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wittlief tbrad456 April 09 2014 at 2:31 PM

Really tb, is that what you are asking your imaginary friend for?
Why don't you ask jesus to magically make all the dead passengers
who have been at the bottom of the ocean for a month
all wake up in their beds tomorrow morning?

jesus said "whatsoever you ask for in my name, it shall be granted unto you!"
so whats all this nonsense about black boxes?!

where is your faith?!

Flag Reply +1 rate up
izabo April 09 2014 at 2:11 PM

I don't know about the terrorist theory. Terrorists want to get as much attention as possible and cause as much damage to 'terrorize' others. If you're a terrorist and you have a fully fueled rocket, you would crash that plane into as many people as you could, not fly silently into the abyss. I tend to believe the fire theory, that makes more sense to me. Now what caused the fire could very well have been a terrorist act. Those black boxes hold the answers. God bless the families of those missing.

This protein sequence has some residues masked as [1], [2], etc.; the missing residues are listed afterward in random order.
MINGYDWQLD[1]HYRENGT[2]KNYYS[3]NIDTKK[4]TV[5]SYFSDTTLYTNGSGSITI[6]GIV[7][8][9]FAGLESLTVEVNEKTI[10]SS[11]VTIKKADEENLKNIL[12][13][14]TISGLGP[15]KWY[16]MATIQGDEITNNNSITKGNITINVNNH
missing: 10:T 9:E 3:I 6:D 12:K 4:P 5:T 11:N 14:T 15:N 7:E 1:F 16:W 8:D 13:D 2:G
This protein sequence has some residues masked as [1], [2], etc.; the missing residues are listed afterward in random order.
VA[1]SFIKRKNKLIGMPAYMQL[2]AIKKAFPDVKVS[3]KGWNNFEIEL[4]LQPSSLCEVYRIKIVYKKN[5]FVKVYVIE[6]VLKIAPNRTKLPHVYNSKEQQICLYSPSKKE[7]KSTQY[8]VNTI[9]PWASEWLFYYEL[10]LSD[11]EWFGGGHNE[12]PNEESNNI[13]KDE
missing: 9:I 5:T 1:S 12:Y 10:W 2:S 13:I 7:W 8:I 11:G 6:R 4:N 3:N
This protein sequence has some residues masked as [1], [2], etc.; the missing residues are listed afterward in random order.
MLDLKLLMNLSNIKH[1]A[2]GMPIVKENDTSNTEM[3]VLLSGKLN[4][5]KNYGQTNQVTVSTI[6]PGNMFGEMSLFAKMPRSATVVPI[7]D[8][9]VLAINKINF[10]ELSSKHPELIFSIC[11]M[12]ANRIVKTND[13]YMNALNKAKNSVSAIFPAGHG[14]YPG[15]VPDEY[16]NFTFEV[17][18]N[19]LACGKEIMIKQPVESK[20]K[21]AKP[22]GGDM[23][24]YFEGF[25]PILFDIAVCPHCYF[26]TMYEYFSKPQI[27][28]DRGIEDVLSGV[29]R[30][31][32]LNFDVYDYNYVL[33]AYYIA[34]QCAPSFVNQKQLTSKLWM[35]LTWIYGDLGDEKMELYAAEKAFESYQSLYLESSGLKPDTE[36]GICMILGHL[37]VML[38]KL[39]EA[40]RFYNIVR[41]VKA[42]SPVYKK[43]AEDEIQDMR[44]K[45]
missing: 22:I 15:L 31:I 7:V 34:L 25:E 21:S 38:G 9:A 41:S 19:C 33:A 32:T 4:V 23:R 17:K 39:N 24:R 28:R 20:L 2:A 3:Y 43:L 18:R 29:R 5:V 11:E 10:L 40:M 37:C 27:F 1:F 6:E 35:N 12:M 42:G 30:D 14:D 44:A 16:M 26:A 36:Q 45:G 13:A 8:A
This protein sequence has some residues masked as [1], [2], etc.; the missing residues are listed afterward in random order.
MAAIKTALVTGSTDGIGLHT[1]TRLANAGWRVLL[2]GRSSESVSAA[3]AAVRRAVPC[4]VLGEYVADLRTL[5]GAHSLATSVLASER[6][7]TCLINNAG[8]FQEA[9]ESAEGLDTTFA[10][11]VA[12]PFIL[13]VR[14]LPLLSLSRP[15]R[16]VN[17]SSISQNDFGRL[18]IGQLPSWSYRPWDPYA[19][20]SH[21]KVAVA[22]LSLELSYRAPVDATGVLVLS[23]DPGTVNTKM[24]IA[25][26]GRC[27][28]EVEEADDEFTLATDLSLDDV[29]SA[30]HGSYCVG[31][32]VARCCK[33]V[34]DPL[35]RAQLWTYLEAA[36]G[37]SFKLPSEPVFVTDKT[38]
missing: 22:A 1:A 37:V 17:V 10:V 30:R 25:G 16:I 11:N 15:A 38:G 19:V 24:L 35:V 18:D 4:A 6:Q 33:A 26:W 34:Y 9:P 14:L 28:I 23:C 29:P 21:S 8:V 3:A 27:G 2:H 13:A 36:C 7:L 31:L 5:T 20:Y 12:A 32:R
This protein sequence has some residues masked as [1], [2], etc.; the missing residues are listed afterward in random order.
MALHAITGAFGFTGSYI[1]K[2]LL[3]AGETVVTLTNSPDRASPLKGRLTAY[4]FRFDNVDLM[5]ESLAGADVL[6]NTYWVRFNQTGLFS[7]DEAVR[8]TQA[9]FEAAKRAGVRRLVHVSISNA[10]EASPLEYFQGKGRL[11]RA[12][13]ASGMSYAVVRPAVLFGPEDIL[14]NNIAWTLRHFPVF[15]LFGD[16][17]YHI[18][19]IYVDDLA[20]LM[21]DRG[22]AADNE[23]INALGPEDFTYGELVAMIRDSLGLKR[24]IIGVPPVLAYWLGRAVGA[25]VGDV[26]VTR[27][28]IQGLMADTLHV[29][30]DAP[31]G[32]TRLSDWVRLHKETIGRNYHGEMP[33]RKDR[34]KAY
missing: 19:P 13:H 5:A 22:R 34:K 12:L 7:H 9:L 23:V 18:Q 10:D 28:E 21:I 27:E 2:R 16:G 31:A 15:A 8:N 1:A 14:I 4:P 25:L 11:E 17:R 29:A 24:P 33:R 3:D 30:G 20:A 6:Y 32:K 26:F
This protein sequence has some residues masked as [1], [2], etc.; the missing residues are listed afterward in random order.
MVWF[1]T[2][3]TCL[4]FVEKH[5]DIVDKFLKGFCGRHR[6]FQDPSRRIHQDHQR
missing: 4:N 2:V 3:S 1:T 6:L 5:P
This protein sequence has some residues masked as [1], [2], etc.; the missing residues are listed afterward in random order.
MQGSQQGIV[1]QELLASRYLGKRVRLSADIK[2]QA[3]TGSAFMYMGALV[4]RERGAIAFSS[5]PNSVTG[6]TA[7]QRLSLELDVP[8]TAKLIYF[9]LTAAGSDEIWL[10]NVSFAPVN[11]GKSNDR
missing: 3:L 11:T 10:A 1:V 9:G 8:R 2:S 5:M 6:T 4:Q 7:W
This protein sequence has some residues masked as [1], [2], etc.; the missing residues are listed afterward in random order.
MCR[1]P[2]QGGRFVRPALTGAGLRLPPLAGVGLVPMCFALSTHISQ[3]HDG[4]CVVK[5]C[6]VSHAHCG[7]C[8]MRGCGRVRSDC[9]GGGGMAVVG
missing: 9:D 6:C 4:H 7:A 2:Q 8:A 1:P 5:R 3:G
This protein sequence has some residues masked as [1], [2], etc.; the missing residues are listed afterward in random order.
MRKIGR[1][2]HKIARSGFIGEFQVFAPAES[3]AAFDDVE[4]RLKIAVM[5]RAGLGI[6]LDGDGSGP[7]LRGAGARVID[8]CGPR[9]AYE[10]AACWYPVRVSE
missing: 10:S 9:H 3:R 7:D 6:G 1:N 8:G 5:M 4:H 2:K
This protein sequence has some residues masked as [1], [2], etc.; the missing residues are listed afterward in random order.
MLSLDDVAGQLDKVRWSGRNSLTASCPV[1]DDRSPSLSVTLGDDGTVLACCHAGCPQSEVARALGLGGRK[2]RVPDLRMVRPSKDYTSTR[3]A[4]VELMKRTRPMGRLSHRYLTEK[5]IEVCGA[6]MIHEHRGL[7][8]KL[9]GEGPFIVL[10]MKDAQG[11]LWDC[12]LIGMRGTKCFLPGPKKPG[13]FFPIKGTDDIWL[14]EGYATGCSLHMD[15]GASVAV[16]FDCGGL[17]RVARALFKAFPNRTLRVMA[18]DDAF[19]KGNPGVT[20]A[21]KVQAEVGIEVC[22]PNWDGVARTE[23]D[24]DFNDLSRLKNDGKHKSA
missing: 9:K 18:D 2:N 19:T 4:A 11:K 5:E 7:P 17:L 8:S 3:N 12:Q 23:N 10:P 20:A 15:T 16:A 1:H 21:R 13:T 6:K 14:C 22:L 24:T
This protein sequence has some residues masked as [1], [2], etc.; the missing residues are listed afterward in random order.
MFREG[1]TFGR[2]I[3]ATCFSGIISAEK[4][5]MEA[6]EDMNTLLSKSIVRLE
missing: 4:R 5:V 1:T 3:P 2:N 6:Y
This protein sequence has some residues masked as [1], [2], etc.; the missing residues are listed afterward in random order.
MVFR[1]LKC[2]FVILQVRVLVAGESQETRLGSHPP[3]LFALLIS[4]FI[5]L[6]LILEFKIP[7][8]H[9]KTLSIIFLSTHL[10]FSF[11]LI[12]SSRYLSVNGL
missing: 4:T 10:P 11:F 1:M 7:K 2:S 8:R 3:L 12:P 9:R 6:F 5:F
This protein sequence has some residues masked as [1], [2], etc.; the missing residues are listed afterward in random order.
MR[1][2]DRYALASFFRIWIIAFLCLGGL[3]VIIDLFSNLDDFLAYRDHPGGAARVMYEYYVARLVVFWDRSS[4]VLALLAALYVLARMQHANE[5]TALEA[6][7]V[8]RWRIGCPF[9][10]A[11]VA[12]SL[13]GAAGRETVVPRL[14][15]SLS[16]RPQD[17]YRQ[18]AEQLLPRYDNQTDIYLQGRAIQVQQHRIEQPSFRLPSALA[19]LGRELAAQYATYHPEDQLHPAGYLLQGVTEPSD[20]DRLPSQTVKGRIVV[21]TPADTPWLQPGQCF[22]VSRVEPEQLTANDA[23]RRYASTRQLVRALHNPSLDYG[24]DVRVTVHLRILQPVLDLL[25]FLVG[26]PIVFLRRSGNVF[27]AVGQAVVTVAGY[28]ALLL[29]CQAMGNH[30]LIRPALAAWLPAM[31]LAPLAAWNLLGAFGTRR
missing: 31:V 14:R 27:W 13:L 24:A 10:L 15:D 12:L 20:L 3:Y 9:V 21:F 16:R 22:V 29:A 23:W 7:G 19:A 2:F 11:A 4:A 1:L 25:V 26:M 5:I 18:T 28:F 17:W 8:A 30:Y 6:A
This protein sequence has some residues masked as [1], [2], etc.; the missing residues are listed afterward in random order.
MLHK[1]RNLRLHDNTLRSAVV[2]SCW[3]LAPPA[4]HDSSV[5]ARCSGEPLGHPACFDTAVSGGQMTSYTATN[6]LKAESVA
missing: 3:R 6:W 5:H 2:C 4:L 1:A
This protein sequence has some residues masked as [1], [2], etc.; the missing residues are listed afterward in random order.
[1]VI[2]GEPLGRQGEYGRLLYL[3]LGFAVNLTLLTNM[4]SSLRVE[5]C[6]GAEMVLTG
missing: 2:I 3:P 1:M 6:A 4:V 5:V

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dorc792 April 09 2014 at 3:23 PM

goof balls are out .....they all know the anserers.....

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B INSANE OBOZO April 09 2014 at 1:58 PM

we'll see... and then the NTSB can get it figured out

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opt4net April 09 2014 at 3:21 PM

I hope they find this plane so all the families can have closier!

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2 replies
flyingfortresb17 opt4net April 09 2014 at 3:30 PM

I hate that word. There is no such thing as closure. Grieving pain goes away slowly and at different rates.